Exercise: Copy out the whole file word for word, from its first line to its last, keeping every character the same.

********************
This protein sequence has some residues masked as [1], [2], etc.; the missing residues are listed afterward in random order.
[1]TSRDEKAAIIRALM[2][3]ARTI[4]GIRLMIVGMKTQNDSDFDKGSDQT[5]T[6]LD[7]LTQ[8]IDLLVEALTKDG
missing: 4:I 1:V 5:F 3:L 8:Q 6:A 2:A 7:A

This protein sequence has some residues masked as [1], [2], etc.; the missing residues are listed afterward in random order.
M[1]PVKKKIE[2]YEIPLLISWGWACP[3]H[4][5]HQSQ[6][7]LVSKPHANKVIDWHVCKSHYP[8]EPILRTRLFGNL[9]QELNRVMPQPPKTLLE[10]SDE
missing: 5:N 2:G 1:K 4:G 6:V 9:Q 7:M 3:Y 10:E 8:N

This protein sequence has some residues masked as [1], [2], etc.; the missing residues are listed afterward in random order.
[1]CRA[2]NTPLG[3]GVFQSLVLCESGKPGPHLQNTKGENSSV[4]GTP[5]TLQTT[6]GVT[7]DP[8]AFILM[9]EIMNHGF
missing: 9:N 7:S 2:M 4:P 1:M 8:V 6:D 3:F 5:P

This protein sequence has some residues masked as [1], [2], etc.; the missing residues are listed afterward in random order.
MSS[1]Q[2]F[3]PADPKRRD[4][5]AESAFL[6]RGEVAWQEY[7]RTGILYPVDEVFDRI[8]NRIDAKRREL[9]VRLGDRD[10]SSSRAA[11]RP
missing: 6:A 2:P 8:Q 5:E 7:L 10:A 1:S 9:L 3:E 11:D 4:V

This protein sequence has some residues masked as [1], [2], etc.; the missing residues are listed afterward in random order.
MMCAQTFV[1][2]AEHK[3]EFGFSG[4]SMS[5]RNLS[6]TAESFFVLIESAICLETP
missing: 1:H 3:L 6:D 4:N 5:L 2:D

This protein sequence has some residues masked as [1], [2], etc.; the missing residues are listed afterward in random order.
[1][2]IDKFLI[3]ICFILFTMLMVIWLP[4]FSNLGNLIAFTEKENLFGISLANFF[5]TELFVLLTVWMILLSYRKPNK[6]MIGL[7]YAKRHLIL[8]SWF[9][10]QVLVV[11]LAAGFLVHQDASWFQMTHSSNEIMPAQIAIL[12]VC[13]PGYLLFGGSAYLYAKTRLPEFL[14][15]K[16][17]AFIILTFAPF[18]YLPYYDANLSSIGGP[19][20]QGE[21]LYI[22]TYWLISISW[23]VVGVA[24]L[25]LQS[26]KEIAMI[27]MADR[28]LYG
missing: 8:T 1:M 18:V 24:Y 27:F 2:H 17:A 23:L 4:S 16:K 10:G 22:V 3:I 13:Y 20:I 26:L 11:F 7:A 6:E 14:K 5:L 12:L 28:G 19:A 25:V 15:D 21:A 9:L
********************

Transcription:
This protein sequence has some residues masked as [1], [2], etc.; the missing residues are listed afterward in random order.
[1]TSRDEKAAIIRALM[2][3]ARTI[4]GIRLMIVGMKTQNDSDFDKGSDQT[5]T[6]LD[7]LTQ[8]IDLLVEALTKDG
missing: 4:I 1:V 5:F 3:L 8:Q 6:A 2:A 7:A

This protein sequence has some residues masked as [1], [2], etc.; the missing residues are listed afterward in random order.
M[1]PVKKKIE[2]YEIPLLISWGWACP[3]H[4][5]HQSQ[6][7]LVSKPHANKVIDWHVCKSHYP[8]EPILRTRLFGNL[9]QELNRVMPQPPKTLLE[10]SDE
missing: 5:N 2:G 1:K 4:G 6:V 9:Q 7:M 3:Y 10:E 8:N

This protein sequence has some residues masked as [1], [2], etc.; the missing residues are listed afterward in random order.
[1]CRA[2]NTPLG[3]GVFQSLVLCESGKPGPHLQNTKGENSSV[4]GTP[5]TLQTT[6]GVT[7]DP[8]AFILM[9]EIMNHGF
missing: 9:N 7:S 2:M 4:P 1:M 8:V 6:D 3:F 5:P

This protein sequence has some residues masked as [1], [2], etc.; the missing residues are listed afterward in random order.
MSS[1]Q[2]F[3]PADPKRRD[4][5]AESAFL[6]RGEVAWQEY[7]RTGILYPVDEVFDRI[8]NRIDAKRREL[9]VRLGDRD[10]SSSRAA[11]RP
missing: 6:A 2:P 8:Q 5:E 7:L 10:A 1:S 9:L 3:E 11:D 4:V

This protein sequence has some residues masked as [1], [2], etc.; the missing residues are listed afterward in random order.
MMCAQTFV[1][2]AEHK[3]EFGFSG[4]SMS[5]RNLS[6]TAESFFVLIESAICLETP
missing: 1:H 3:L 6:D 4:N 5:L 2:D

This protein sequence has some residues masked as [1], [2], etc.; the missing residues are listed afterward in random order.
[1][2]IDKFLI[3]ICFILFTMLMVIWLP[4]FSNLGNLIAFTEKENLFGISLANFF[5]TELFVLLTVWMILLSYRKPNK[6]MIGL[7]YAKRHLIL[8]SWF[9][10]QVLVV[11]LAAGFLVHQDASWFQMTHSSNEIMPAQIAIL[12]VC[13]PGYLLFGGSAYLYAKTRLPEFL[14][15]K[16][17]AFIILTFAPF[18]YLPYYDANLSSIGGP[19][20]QGE[21]LYI[22]TYWLISISW[23]VVGVA[24]L[25]LQS[26]KEIAMI[27]MADR[28]LYG
missing: 8:T 1:M 18:V 24:Y 27:F 2:H 17:A 23:L 4:S 16:K 10:G 22:V 3:I 13:Y 20:I 26:L 11:F 7:A 6:E 14:K 5:L 12:L 28:G 19:A 25:V 15:D 21:A 9:L